Closer To The Edge: Our Favourite Fictional Locations

0

We all love getting lost in a good book. Or watching every series of a show in one sitting (don’t lie, we’ve all spent a weekend simply watching Netflix). Whether it’s daydreaming to what your life would be like as a Hobbit or a demigod, or simply to learn more about the real-world history of the place, everyone has a fictional realm they would love to visit.

Here, several writers from The Edge talk about their favourite fictional locations from page and screen, and their favourite segments of each:

Middle-Earth – Tolkien’s Legendarium

Are you REALLY a fan of fantasy if you haven’t daydreamed about living in Middle Earth at least once? Sure, shacking up in Tolkien’s land of elves, dwarves, hobbits and extensive meal times comes with its fair share of dangers, ranging from a particularly gold-hungry dragon (who shall remain unnamed) to whole regions reigned over by a dominion of evil beasts and entities, but there are some definite perks. Being able to experience the beauty of Rivendell, for one, as well as the Argonath, the so-called ‘kings of old’ who stand tall on either side of the River Anduin. And, of course, to experience all manner of creatures that inhabit Tolkien’s world. A trip down to Bag End to meet the Baggins’ and the Gamgees’, a trek to Erebor to meet the last of the great Dwarf Kingdoms, a mosey on down to Gondor to pay respects to the king, and even a perilous journey into the darkness of Lothlorien to see out Lady Galadriel, all sound pretty fun to me. It’s the land of every nerd’s utmost dream, and I’m sure most of us would give an arm and a leg to experience it even if only for a moment.

– Alice Fortt

Macondo – One Hundred Years of Solitude

Macondo is the fictional Spanish town in Gabriel García Márquez’s One Hundred Years of Solitude.

Macondo starts off as a town deep that is cut off from the rest of Spain, but as the narrative of the Buendía family develops, so does the setting. As the reputation of the family thrives, so does the town; as the family is brought to shame, as is the town. As four years of rainfall and an uncovered prophecy erases the family, the town also disappears off the map. But this correlation is not the only thing that makes Macondo so interesting.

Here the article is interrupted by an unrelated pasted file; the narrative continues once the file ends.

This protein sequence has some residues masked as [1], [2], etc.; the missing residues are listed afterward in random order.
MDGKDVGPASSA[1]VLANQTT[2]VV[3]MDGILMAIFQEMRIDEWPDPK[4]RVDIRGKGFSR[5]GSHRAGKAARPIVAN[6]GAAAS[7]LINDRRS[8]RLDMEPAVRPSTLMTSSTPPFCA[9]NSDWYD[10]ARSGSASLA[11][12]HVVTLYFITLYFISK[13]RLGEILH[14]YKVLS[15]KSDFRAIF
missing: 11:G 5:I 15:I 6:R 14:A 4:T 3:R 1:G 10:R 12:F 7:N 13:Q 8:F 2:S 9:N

This is novel is often used as a historical source for Colombian students and academics alike. Macondo is eventually subjugated and abused by an American banana company (draw as many parallels as you like), which kills 3000 of its striking workers. This is town stands for not only Colombian, but Latin American history. Albeit, Macondo isn’t magical like Hobbiton or Hogwarts, but it has definitely earned its literary prestige as well.

– Elizabeth Sorrell

Stars Hollow – Gilmore Girls

Anyone who has seen Gilmore Girls will know how eccentrically cute Stars Hollow is. A fictional location which would be so enjoyable to explore is this small town, where Lorelai and Rory’s entire support system rests. From the outside, Stars Hollow seems like your usual small town in Connecticut, with little to discover. However, once you arrive there is a lot to explore. Firstly, I’d stop off at Luke’s Diner, passing Miss Patty’s Dance School on the way, to grab a doughnut. Then I’d stroll down to Doose’s to grab some essentials for the day. Maybe, I’d stop off at the Dragonfly to marvel at its interior design. And, to finish the day off, I’d take a visit to the Black, White, and Read Bookshop/Theatre, to watch one of Kirk’s oddly fascinating short films. Stars Hollow may seem simple from the outside, but inside it’s filled with a plethora of interestingly unique characters, all whom will offer you something different for your stay.

– Georgie Holmes

Camp Half-Blood – Percy Jackson and the Olympians

Let’s be honest here, we all decided who our godly parent was when we were younger, and subsequently which Cabin at this safe-haven for Demigods we’d be in. Are you the Son of Posideon in Cabin Three, the Daughter of Athena or are undetermined and stuck in Cabin Eleven with the Hermes kids? Each cabin is designed specifically for the god it’s dedicated to, from Hephaestus’s cabin essentially becoming a forge, and Artemis’ apparently glowing in the moonlight.

With activities from archery to a very intense version of capture the flag, and a flight on a pegasus over the strawberry fields, or the communal dinners in the mess pit to end the day in the amphitheatre with a sing-along around the campfire, you can find something homely and welcoming in this home away from home. The Camp is also designed to have the perfect weather whenever, the clouds seemingly part around it, leaving with sunny skies or the perfect snowfall in the summer.

– Louise Chase

Share.

About Author

avatar

records editor 2020/21 !! 3rd year film and english student. can be often found arguing about costuming in the avenue cafe or crying into a beefy novel in hartley

avatar

I'm an English and Spanish student who just wants people to care about obscure things as much as I do. My hobbies include muffled, unintelligible screaming about theatre, poetry, and film.

avatar

Live Editor 2019/20 & third year English student. Can usually be found procrastinating my degree at a gig, or trying (and failing) to complete my Goodreads challenge

avatar

Second-year archaeology & history student and Culture Editor 2019/20. Loves archery and Assassin's Creed, and still hoping to one day find the doorway to Narnia.

Leave A Reply